Few forms of market exchange intrigue economists as do auctions, whose theoretical and practical implications are enormous. John Kagel and Dan Levin, complementing their own distinguished research with papers written with other specialists, provide a new focus on common value auctions and the "winner's curse." In such auctions the value of each item is about the same to all bidders, but different bidders have different information about the underlying value. Virtually all auctions have a common value element; among the burgeoning modern-day examples are those organized by Internet companies such as eBay. Winners end up cursing when they realize that they won because their estimates were overly optimistic, which led them to bid too much and lose money as a result.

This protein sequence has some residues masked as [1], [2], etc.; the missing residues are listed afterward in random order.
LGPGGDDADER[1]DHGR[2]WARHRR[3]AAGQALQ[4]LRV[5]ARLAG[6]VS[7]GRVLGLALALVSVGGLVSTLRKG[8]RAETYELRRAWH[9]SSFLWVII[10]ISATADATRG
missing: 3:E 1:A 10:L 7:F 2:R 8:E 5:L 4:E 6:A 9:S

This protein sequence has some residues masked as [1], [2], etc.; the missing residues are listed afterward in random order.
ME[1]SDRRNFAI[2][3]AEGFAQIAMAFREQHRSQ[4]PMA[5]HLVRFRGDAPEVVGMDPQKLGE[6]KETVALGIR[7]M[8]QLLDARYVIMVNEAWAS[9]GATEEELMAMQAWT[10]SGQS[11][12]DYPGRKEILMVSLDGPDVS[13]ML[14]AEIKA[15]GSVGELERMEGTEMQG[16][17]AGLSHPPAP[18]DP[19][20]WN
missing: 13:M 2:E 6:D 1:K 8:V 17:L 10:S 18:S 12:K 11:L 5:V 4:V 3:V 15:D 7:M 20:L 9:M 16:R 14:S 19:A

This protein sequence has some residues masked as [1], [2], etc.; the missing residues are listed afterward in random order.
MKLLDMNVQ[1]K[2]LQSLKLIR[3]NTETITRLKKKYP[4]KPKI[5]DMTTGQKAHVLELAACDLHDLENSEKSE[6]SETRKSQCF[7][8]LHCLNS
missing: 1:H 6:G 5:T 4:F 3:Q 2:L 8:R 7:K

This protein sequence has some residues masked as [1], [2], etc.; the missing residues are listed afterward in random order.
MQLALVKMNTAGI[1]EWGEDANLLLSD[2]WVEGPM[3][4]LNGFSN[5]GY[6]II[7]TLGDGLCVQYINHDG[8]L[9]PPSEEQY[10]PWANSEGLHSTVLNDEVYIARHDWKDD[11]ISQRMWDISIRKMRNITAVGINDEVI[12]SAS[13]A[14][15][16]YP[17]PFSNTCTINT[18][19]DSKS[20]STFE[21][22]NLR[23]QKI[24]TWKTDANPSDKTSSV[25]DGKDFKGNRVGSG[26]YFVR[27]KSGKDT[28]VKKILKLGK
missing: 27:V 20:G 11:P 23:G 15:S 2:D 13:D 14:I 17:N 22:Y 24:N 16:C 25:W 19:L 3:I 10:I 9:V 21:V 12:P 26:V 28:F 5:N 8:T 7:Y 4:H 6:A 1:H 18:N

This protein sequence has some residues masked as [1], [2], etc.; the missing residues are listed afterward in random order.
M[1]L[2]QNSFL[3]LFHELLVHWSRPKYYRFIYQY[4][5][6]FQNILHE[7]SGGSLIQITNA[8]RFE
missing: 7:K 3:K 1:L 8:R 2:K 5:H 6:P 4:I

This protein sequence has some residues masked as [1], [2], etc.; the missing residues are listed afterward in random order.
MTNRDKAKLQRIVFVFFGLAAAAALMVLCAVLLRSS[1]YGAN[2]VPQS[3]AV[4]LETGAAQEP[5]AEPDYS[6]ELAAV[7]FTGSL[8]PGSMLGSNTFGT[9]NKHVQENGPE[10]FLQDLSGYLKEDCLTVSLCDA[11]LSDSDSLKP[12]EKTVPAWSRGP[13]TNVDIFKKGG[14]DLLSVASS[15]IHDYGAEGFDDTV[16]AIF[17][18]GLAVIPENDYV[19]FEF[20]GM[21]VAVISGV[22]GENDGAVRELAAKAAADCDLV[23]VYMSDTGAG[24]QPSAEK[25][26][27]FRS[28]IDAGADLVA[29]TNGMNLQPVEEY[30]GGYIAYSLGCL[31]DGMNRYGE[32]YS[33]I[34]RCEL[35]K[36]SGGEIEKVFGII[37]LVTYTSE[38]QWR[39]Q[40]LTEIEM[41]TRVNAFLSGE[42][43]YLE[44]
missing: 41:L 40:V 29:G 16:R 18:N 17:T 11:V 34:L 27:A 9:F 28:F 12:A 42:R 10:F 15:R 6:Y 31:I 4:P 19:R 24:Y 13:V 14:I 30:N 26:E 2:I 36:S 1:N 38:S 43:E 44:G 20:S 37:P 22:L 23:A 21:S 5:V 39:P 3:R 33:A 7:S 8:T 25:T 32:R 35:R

The authors first unveil a fresh survey of experimental data on the winner's curse. Melding theory with the econometric analysis of field data, they assess the design of government auctions, such as the spectrum rights (air wave) auctions that continue to be conducted around the world. The remaining chapters gauge the impact on sellers' revenue of the type of auction used and of inside information, show how bidders learn to avoid the winner's curse, and present comparisons of sophisticated bidders with college sophomores, the usual guinea pigs used in laboratory experiments. Appendixes refine theoretical arguments and, in some cases, present entirely new data. This book is an invaluable, impeccably up-to-date resource on how auctions work--and how to make them work.
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